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Discussion: dumping gears

in: Bash; Bash > 2017-05-08

May 9, 2017 6:27 PM # 
Mr Wonderful:
Does a big/long press drop 3-4 gears a la Shimano?


38->24 front while staying in 18 back, 2.111-> 1.333

30 front while in 14->24, 2.142 -> 1.25 (1.429 if only 3 jumps than 4 jumps)

Would then not be hugely different.

Re: bad lines...on my better days when energetic, I am having fun hitting the crappier lines for skills practice. Granted, timid trails, so just a few extra roots.
May 9, 2017 7:01 PM # 
I don't know if a long press drops multiple gears! Good thought - I will find out and answer here.

On our local trails, there are occasional rooty, rutted uphills and sharp curves where a good line makes the difference between possible and impossible for my 26er. So far it looks like my 29er can roll over most things if it is flat or downhill but I still need to practise more rooty uphills to see where my limits are. Rolling over uphill obstacles may sometimes require more watts than I can provide. The big wheel up front makes the hills feel a bit steeper too.
May 9, 2017 7:57 PM # 
Carbon's Offset:
Yep, a long push should downshift 3 gears or so.
May 9, 2017 11:56 PM # 
Your rear brake probably needs some time to break in. New pads and rotor can be loud.

The other thing I remember personally from the 26/29er transition is that you have alot more grip on a 29er than expected. So hills which I thought I might lose traction on I could just spin up and I could also lean the bike further when cornering before losing grip.

And with newish disc brakes I wouldn't lose sleep about them being upside down for too long. They seem to be pretty good at fixing themselves if you pump the levers a bit (at least Shimano XT's are).
May 10, 2017 12:04 AM # 
Also, you can justify a bike stand for maintenance now.
May 10, 2017 2:35 AM # 
I need to do maintenance now? ;(
May 10, 2017 2:50 AM # 
Yup, I can do a long push to downshift a bunch of gears so that will work if I miscalculate. However, it seemed like things got out of synch for awhile after that. The gears did some jumping around on their own under load, which they hadn't done before. So I'll save this for emergency downshifting.

I am feeling better grip on banked turns but not on rooty climbs. I'll try lower tire pressure next week after Storm since we'll be doing some road riding there.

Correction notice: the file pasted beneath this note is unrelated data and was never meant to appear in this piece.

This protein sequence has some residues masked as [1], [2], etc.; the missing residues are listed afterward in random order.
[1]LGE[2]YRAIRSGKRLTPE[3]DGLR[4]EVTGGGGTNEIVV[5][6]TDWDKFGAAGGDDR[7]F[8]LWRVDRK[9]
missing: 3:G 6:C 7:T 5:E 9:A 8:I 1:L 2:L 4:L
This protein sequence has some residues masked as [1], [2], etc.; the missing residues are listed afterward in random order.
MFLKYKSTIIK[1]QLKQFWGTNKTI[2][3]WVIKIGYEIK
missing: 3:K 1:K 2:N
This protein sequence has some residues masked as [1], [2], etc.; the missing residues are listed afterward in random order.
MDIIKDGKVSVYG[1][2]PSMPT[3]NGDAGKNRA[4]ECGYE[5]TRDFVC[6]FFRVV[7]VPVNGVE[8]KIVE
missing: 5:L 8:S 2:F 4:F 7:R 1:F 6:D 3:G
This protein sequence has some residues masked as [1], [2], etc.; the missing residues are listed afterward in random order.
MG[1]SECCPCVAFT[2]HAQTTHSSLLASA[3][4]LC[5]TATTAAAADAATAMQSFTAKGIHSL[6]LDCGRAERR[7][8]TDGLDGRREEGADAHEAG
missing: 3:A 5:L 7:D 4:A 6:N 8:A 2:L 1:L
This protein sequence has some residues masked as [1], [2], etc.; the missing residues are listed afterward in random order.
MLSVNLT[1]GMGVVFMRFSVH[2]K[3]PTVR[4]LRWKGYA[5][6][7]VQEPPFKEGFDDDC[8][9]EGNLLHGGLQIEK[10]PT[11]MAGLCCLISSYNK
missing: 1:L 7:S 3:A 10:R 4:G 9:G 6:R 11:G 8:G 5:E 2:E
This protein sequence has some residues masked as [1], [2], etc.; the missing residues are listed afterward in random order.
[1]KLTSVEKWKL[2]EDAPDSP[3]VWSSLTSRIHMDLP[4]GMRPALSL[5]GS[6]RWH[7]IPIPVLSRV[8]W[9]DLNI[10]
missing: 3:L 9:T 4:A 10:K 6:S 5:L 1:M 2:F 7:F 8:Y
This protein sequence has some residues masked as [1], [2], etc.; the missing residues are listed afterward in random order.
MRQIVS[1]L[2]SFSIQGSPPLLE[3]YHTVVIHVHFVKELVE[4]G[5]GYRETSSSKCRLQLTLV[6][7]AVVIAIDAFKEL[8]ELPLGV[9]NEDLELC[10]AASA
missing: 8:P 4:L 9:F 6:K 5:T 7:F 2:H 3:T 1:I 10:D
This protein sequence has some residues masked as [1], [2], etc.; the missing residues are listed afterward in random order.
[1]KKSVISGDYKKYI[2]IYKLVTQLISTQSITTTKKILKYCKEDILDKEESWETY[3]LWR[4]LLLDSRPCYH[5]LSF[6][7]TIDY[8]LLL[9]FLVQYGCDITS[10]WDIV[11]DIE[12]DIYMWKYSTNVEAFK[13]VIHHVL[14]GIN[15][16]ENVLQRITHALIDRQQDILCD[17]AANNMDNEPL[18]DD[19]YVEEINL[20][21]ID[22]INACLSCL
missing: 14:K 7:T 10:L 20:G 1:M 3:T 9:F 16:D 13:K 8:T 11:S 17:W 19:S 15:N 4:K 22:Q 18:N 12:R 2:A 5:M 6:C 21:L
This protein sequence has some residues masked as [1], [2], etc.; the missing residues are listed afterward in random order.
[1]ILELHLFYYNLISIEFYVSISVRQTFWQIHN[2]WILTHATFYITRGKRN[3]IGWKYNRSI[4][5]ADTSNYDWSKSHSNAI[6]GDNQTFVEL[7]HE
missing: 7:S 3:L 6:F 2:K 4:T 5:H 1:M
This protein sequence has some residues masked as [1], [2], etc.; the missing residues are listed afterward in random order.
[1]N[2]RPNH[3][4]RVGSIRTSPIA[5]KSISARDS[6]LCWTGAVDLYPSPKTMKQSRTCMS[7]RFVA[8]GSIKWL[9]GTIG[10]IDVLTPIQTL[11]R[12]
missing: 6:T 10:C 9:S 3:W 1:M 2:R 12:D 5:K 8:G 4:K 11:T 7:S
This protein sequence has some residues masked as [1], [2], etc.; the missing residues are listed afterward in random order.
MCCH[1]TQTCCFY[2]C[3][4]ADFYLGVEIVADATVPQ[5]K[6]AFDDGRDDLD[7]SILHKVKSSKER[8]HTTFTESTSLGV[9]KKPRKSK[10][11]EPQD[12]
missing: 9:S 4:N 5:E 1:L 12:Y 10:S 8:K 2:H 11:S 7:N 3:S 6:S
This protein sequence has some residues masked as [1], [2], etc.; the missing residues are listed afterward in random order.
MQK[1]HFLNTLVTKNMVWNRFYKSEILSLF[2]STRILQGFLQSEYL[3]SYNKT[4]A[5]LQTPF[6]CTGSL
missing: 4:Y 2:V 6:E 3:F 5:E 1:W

I'm getting the dropper post installed tomorrow - maybe. The one that came with the bike was too high and they're thinking the new one may be too low. So maybe I'll just be getting some money back. :(

I'm also getting a minor tune-up while I'm there now that I've ridden the bike a bit. They can take a look at the noisy brakes and let me know if I'm wrecking something. The front brakes are smooth and silent while the rear brakes sound like loud metallic scraping. If it's not causing damage, that's fine but I want to be sure.
May 10, 2017 1:04 PM # 
I've been guilty of too much tire pressure for pretty much most of my time on MTBs. I just hate inefficiency on hard-packed roads in AR! In any case, I'm at 30 psi on my new MTB and CO did a quick calculation that he knows to see if it was too much or too the end, it seemed about right. Perhaps he can do the same for you. Point is, that the right pressure certainly helps the tires to grab on the terrain much better, ultimately giving confidence from assured traction rather than ping-ponging around too much between obstacles.
May 10, 2017 1:56 PM # 
CO gave me that calculation in another AP comment thread so I'll try that next week after Storm. The bike shop is telling me to stay in the 22-25 psi range so that's what I've tested so far. CO's math puts me at 17 on the front and 20 on the back.

Like you, I've often ridden off-road at higher pressure than I should because of AR road sections so maybe I just need to get used to a different feeling. Mostly, it's been great but on this one climb I've been testing, it isn't a better feeling so far. I've also got different tires but my old ones were almost bald so it's hard to imagine they helped me grip better. I will have to go back on my 26er since 'Bent says that climb has eroded since last year so maybe it will just be hard on both bikes.
May 11, 2017 2:13 PM # 
Back to Barrie today for a quick tune-up and two add-ons that were special-ordered but neither of them worked out. The original dropper post was too high and the new one is too low. The bike shop had to look far and wide to find this lower one so it may be the end of the line for me and dropper posts.

The other accessory was a special Fizik seat bag to work with the dropper post but that's a non-issue for now. Also, the bag is weird.

Those of you with dropper posts: How do you carry your stuff? Spare tube, multi-tool, chain link, tire levers etc. And where do you put the rear red light that is usually mandatory in AR?
May 11, 2017 2:18 PM # 
P.S. The rear brake, which has been noisy since I brought the bike home, was silent when I tried to show the problem to the bike mechanic. So I fixed it by putting the bike in a van. I'll remember that for future problems.
May 11, 2017 2:29 PM #